Ok, so in response to point no. 1: I think we're pretty much in agreement. It's very hard for humanity to ever say that it has found the 'truth'. Although, I do think that we can find a sort of...I guess I would call it a subjective objective truth. Or a far as we can ever know the truth. For instance: that gravity leads to falling objects, and a lack of gravity would result in floating objects. As far as we're concerned, this is a truth, but it's entirely possible that there's something that our subjective view of the world is missing. Most of what is up, down, falling, and floating is a sort of human experience, so while gravity might well apply to us in the sense that it applies to our current understanding of up, down, falling, and floating, it's possible that there's another dimension entirely to the whole thing which we have missed.
Or at least, that's what I tend to think. Because at some point, there have to be some truths which we can base our arguments upon, you know? We have to be able to grasp onto some things as absolutes, or else we could find ourselves falling into the dangerous waters of complete relativism. There needs to be some bedrock, and some foundation, or otherwise our process of reasoning is going to have some serious problems along the way. I guess what I'm saying is that we need to realize our subjectivity without falling into relativity. That ultimately, our perceptions are subjective, and that we could be wrong, but that truth, and wisdom, and knowledge are still things which we should strive to reach.

In response to point no. 2: Again, I think we're pretty much in agreement. The question has actually occurred to me of whether the pursuit of God is not also the pursuit of objectivity; of something which we do not have in our own subjective realm.

And in regards to what you said on faith, that: 'faith does not contradict reason, but moves beyond reason into the realm of trust, mystery and committment', I am reminded of C.S. Lewis's words that faith is not so much a belief as a consistency; that faith is not so much believing in God, as it is staying true to that acceptance, and not falling prey to ( needless ) doubt. In a sense, I suppose that also signifies a surrender - to your past decisions and conclusions, remaining 'faithful' to your prior reasoning. I think that perhaps wisdom is very similar in this respect. The truer that we stay to our reasoning, building one principle upon another, and not being swayed by needless doubt, then the more wisdom we can hope to attain.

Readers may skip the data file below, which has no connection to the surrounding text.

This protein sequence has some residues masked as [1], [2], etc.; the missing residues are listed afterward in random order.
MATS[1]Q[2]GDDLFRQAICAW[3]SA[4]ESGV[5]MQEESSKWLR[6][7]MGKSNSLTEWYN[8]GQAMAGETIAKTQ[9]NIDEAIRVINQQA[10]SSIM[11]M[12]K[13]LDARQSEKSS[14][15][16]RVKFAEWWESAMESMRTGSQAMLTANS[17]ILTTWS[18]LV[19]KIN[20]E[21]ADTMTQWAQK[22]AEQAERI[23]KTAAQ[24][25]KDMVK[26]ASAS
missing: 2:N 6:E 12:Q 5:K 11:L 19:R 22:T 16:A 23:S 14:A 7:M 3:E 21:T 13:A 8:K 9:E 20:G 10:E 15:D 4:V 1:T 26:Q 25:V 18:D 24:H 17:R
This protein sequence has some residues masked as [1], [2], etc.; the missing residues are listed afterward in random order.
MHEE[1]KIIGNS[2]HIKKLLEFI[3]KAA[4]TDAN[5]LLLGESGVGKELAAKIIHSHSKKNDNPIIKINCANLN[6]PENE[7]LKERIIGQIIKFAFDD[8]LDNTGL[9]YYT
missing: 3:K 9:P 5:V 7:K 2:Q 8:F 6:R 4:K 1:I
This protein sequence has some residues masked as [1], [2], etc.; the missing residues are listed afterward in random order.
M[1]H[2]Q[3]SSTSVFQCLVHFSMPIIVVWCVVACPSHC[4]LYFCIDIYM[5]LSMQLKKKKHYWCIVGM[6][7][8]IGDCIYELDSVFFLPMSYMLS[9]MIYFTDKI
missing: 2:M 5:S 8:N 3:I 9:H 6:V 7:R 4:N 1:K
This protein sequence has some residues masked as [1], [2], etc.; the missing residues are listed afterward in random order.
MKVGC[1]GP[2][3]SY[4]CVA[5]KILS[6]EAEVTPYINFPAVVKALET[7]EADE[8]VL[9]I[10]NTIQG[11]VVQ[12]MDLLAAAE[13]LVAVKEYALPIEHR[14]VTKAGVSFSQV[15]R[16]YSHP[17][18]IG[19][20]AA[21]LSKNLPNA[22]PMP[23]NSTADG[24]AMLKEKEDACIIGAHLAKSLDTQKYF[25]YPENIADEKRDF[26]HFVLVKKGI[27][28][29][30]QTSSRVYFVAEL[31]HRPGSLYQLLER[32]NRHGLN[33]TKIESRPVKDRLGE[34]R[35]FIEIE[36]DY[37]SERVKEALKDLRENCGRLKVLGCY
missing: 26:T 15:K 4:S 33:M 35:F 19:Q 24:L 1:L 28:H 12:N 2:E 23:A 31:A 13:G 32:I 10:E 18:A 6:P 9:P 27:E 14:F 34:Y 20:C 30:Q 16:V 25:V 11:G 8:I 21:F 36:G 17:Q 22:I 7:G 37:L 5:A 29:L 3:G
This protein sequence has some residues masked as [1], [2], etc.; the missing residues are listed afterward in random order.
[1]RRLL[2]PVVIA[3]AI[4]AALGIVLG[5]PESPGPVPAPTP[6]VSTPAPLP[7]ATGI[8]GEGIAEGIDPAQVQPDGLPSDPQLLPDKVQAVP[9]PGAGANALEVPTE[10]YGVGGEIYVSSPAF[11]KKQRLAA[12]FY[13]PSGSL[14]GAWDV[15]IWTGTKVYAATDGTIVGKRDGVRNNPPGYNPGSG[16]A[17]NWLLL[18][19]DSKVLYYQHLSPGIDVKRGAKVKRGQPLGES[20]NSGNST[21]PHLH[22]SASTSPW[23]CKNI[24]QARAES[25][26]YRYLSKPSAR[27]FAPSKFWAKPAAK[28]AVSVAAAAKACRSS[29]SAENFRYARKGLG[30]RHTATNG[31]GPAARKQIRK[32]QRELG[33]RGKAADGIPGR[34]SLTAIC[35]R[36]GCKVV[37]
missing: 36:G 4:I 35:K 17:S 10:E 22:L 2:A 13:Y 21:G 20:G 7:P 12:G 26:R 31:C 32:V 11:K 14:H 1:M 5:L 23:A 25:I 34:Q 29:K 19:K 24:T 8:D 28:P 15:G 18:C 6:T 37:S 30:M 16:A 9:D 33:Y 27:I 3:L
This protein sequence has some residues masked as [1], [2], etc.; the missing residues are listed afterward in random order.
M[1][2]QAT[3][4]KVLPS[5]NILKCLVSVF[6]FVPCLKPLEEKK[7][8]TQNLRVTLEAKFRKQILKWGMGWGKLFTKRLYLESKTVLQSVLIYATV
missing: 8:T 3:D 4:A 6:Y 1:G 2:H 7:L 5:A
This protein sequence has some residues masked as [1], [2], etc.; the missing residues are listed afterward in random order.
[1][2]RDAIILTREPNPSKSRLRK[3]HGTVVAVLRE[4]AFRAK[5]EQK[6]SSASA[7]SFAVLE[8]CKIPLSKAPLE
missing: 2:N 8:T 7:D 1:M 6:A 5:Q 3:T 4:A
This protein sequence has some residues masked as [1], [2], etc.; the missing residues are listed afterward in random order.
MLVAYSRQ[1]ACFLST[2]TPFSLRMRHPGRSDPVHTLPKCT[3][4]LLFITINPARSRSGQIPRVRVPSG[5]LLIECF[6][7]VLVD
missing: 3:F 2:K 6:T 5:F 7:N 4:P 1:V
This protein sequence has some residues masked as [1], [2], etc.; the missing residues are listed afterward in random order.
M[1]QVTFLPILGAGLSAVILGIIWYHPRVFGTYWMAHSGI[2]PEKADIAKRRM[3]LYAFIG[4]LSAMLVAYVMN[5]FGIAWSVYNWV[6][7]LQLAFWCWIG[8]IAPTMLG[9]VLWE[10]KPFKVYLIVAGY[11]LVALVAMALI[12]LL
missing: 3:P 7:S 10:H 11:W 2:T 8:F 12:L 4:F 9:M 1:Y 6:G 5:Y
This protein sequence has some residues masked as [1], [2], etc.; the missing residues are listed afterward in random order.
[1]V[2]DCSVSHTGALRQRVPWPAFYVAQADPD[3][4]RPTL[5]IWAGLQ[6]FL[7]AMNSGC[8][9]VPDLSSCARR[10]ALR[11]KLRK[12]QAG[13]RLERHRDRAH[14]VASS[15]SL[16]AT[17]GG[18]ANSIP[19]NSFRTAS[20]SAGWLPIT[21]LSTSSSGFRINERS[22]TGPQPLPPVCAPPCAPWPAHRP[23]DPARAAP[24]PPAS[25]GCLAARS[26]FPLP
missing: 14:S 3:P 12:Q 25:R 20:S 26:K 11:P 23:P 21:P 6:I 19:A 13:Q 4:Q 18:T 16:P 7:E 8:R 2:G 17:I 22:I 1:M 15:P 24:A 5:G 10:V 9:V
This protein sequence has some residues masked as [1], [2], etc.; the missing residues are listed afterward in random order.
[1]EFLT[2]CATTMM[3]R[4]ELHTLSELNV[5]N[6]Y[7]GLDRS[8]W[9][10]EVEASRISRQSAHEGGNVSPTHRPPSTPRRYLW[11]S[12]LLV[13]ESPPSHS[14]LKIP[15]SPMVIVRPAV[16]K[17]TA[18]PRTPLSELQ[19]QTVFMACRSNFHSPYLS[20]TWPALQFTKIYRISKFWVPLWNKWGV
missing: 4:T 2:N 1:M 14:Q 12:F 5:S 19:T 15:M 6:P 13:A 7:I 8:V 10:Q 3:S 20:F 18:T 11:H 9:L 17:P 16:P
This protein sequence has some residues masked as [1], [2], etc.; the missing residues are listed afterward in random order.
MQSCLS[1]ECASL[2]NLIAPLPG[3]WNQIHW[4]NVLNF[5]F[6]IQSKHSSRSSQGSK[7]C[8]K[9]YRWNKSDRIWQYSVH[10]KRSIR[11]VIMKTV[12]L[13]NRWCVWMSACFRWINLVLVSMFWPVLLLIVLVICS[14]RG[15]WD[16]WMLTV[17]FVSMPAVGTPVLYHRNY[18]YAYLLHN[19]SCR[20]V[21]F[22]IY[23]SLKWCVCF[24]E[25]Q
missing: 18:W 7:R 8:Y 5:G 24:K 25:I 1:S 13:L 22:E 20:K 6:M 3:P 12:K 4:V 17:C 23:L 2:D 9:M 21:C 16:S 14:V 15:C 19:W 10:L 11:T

And in response to points no. 3 and 4: I'm not putting down the importance of love, but I suppose that it hasn't really been my focus of contemplation. Maybe that's to my detriment. Anyway, perhaps my reasoning can be summed up this way: I think that love is important, but that it should not give way to...enabling somebody who is clearly already struggling with something difficult. I think that patience, and temperence, and respecting the dignity and privacy of the people around us, are all good things - very good things - but that this does not always mean being 'nice'. That being said, I'm not trying to put words in your mouth, or to say that this is what you are saying. And I may not place as much importance upon love as you do ( although it's quite possible that your definition of love promotes the same behavior which I would promote for differently-named reasons ), but do think that it is important.

Also, I think after a certain point self-preservation becomes more important than love. That once things have reached a certain point, some relationships are too toxic to remain a part of, no matter the pain which will come after the separation. In that case, love cannot just be for all others, but for oneself as well. Not in a selfish, or self-absorbed way, but in a higher sort of sense, I suppose. Just as our love for one another cannot always be just about our personal relationships, or about being 'nice' to one another, but must be about something more, or perhaps a higher sort of principle.

I don't know: am I making any sense? Or am I just babbling?

Ah well. Cheers!